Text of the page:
Emerald Ash Borer Terrorizing Central Illinois Trees

Local Experts Work on a Proactive Plan

PEORIA, Ill. - You may soon have fewer spots to find shelter from the sun in central Illinois. A lot of trees in the Peoria  and Tazewell County area may have to come down very soon.

The issues are caused by the elusive, tiny pest: the Emerald Ash Borer (EAB).

“It's been slowly moving across the state and unfortunately it's here,” said Rhonda Ferree, of the University of Illinois Extension. She told WMBD that the Asian beetle was confirmed in the area in 2014.

Representatives from the extension office, the Illinois Department of Agriculture, and Peoria Park District were just a few of the people who met at Grandview Park on Monday afternoon.

They taught the public, landscaping professionals, and park officials about the growing EAB infestation.

 “As a borer, they're going to be down in the wood,” explained Scott Schirmer. He’s the Plant and Pesticide Supervisor for the Illinois Department of Agriculture. “There still might be some flying around [this summer], but they lay their eggs on the bark and then as those eggs hatch they go down into the tree.”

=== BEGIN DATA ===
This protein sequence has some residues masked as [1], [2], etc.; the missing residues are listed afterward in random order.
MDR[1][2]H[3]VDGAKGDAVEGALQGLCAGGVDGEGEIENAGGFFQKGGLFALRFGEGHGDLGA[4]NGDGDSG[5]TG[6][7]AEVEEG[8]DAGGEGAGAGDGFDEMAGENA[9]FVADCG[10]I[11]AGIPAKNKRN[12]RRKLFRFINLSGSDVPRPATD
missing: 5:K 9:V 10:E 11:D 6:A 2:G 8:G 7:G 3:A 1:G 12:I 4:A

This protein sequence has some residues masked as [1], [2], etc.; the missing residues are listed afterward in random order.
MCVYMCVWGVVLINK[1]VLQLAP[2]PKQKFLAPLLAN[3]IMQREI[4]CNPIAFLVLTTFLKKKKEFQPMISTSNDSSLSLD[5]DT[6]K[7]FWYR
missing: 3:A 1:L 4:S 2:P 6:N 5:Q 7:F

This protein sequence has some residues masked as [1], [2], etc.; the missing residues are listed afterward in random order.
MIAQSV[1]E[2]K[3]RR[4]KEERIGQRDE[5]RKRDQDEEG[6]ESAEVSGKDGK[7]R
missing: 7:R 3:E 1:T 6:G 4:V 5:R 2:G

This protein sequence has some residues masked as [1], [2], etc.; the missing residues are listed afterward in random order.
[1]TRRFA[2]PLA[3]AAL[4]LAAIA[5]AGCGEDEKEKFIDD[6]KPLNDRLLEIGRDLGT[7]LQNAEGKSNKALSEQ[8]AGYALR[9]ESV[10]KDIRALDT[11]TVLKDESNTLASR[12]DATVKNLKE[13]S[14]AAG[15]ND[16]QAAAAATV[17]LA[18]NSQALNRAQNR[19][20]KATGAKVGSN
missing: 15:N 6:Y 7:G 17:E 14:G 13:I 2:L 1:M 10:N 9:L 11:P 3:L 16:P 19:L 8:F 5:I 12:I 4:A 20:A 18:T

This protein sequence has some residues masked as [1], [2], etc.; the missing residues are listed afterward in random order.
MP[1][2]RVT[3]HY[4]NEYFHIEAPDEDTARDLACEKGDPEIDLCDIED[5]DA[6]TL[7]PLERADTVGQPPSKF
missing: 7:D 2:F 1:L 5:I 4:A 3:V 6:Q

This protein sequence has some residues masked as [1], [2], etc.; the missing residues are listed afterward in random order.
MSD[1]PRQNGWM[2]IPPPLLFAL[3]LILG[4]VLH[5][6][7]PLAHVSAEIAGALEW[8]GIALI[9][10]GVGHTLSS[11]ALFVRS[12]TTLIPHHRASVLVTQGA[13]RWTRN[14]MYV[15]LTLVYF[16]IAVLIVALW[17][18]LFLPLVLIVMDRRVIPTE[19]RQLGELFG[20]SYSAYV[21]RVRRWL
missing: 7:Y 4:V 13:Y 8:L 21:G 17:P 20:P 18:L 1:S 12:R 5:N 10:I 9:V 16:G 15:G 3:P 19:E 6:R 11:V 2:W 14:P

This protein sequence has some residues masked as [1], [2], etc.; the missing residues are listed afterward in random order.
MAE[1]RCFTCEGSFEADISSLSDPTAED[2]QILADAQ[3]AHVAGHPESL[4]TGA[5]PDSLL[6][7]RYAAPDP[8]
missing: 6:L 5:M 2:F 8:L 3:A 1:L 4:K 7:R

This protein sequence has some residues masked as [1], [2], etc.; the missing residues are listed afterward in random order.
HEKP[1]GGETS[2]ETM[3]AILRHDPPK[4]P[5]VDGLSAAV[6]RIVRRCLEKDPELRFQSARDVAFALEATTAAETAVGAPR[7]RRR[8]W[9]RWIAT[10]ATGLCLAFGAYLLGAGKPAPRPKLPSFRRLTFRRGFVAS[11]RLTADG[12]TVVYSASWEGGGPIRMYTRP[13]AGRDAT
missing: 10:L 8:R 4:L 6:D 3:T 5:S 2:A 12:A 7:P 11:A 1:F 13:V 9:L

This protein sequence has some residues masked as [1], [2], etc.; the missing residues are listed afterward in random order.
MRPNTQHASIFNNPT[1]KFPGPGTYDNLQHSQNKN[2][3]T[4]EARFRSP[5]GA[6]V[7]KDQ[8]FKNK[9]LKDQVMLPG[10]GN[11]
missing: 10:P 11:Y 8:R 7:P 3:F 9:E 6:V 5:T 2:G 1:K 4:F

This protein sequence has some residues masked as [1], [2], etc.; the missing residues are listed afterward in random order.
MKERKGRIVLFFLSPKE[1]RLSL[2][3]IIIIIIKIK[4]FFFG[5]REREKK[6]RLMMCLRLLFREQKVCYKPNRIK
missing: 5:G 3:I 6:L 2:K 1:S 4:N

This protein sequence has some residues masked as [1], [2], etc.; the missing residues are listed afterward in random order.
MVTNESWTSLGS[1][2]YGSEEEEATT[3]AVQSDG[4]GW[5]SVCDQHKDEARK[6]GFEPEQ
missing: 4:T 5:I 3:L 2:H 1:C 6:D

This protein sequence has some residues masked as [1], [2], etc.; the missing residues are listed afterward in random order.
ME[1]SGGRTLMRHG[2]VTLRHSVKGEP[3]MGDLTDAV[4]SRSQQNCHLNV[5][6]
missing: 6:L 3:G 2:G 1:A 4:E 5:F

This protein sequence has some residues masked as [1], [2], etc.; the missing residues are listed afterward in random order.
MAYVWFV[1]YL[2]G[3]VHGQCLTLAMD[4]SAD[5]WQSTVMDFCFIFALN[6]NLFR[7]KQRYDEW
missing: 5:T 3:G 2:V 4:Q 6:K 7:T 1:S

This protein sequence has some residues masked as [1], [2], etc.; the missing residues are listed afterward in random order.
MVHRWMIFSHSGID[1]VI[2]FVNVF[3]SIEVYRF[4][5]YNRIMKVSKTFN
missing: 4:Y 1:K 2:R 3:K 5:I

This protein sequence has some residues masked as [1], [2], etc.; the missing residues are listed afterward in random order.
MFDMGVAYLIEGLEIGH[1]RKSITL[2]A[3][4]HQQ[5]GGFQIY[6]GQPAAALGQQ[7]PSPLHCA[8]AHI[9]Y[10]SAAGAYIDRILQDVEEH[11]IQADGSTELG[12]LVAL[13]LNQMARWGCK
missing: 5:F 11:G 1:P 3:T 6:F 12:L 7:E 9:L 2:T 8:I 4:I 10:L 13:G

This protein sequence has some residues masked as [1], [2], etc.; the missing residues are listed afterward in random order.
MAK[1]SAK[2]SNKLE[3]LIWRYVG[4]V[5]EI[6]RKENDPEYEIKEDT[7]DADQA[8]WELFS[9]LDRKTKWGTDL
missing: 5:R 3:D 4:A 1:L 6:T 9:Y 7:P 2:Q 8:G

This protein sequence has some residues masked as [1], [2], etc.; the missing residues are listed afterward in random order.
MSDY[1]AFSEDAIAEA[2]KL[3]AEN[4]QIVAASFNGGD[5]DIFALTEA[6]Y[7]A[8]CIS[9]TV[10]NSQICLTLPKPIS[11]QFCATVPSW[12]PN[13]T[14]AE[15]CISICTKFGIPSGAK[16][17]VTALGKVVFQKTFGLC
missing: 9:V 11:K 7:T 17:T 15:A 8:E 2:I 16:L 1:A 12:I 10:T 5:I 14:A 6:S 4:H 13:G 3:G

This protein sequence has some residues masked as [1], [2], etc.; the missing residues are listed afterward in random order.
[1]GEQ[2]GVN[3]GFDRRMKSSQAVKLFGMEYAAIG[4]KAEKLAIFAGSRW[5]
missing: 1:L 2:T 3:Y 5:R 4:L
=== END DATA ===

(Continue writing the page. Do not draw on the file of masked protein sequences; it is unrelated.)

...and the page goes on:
That wasn't a problem at this event. Experts scaled back parts of trees tagged as hosting the metallic green bug. They used tweezers to remove larvae and said each adult can lay 40-80 eggs, spreading the  problem like wildfire.

“The populations grow really quickly to the point where we might find it in a tree like this and then 3 years later every tree in the area is completely dead,” said Schirmer.

These bugs are tinier than a penny and it can be hard knowing if they’re breeding inside your Ash Tree. Thinning canopies, leaves losing color before fall, D-shaped holes, and increased woodpecker activity are just a few signs, according to Schirmer.

“And then we'll see some bark splits as well where the larvae has be burrowing back and forth and creates kind of gap,” Schirmer continued.  

The Emerald Ash Borer can't be completely wiped out, but the hope is that planning now will prevent further problems.

“What we've seen in other towns is that you have to cut them down all at once,” said Ferree. “So, we want to make sure they have a plan because that's very costly.”

“One of the few guarantees for this whole thing is if you don't do anything your Ash is probably going to die,” Schirmer said.

Peoria Park District officials told WMBD they're seeing decline in their ash trees and expect more. They're working on a plan to cut down infested trees as well as a replanting plan.

 


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